Cricket champions, successful filmmakers, and one of the most linguistically diverse countries in the world. Today, we’ll try to answer the not-so-simple question of ‘how many languages are spoken in India?’.
Let’s start with some basic facts. India counts with 1.3 billion inhabitants. It’s hard to imagine that many people living in the same territory speaking one unique tongue. And the thing is, they don’t.
Now, first of all, you should know that this has been a quite controversial subject, especially because there are different definitions of what constitutes a “language”. This is why it would be important to understand that a language is not the same thing as a dialect. A language responds to a particular standardized code, that has a structure for written and spoken communication content, whereas a dialect can be spoken without including a written established code, which leaves it exposed to phonetic changes.
Let’s break it down with an example. Latin. See, back in the day, Italian, French and Spanish were all different dialects of Latin that were modified in their pronunciation styles depending on the geographic location up to the point where, after centuries, they became languages of its own, with its own dialects.
This linguistic phenomenon reflects perfectly the situation of India’s history its language. This also explains why the different languages inside this populous country differ so much from eachother. Some say that India has around 450 languages. According to the People’s Linguistic Survey of India, there is a total of 780 languages! These discrepancies happen because there are different ideas on what constitutes a language as opposed to a dialect. Additionally, there are languages in India that are referred to with different names, depending on the locality or ethnicity…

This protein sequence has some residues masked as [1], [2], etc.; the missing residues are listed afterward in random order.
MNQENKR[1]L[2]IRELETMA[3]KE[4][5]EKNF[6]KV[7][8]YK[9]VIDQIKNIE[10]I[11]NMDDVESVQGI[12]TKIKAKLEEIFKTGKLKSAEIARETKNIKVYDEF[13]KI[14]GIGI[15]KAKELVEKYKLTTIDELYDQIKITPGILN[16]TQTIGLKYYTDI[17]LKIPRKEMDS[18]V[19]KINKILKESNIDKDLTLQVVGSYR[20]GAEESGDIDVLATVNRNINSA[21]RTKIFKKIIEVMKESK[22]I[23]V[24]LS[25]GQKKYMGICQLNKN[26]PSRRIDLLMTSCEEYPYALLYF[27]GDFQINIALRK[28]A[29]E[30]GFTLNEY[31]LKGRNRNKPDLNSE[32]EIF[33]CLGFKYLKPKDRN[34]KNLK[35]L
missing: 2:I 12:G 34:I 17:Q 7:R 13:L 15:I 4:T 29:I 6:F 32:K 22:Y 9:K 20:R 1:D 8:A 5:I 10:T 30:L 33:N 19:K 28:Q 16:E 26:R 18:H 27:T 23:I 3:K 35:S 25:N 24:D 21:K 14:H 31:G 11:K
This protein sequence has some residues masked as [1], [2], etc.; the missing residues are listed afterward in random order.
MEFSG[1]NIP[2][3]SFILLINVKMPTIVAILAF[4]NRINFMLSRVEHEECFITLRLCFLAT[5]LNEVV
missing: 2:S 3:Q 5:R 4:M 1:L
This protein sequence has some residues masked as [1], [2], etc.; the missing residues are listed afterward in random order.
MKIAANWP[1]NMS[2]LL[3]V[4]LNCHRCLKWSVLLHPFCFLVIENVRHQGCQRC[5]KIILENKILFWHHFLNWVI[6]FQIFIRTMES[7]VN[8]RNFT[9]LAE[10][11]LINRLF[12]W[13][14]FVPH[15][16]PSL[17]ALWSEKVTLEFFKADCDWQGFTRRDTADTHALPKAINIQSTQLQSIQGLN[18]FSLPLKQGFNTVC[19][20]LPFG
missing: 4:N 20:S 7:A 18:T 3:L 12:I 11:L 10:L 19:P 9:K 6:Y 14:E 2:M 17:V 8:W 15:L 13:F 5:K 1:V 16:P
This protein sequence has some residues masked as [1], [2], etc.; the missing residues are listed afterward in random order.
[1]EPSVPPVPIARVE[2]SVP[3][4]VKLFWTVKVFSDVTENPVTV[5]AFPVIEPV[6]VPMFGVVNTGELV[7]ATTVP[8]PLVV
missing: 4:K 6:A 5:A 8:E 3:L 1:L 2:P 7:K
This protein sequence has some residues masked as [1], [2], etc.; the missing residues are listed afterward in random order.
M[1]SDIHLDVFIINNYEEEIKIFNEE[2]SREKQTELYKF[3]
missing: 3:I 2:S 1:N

So, sure. It can be messy.
However, some historical context is always helpful to get things in order and add some perspective. Let’s see!
The Long answer to ‘What language is spoken in India?’ – Language Families
We can group India’s languages into several language families. In fact, most can be classified by its origins among two families:
The Indo-Aryan family
This is actually a branch of the Indo-European language family and it’s predominant in northern India, as are the origins of about 78% of the languages there today.
Indo-Aryan languages are not agglutinative and Punjabi is their tonal language (one of the few tonal Indo-European languages). Something interesting about Indo-Aryan languages is how many influences they got form Persian, and even Turkic and Arabic. This is largely due to centuries of Turkish Muslim rule in these territories.
Actually, the Delhi sultanate first introduced the Persian language, including its literary tradition, in the 13th century and this continued with the Mughal Empire from the 16th century up until the beginning of British rule. This way, Persian was the official language of the Empire. Even the elite of the society back then had it as their lingua franca–the tongue they chose to communicate with those who didn’t share their origins– and it was perceived as a prestigious literary language for art and writing.
Now, northeastern India today is by far the most linguistically diverse area of the country, concentrating almost 75% of the country’s languages, which has become a problem over time. This dialectic variation combined with a low degree of mutual intelligibility make it necessary for people to use a different and separate lingua franca for communicating effectively with each other.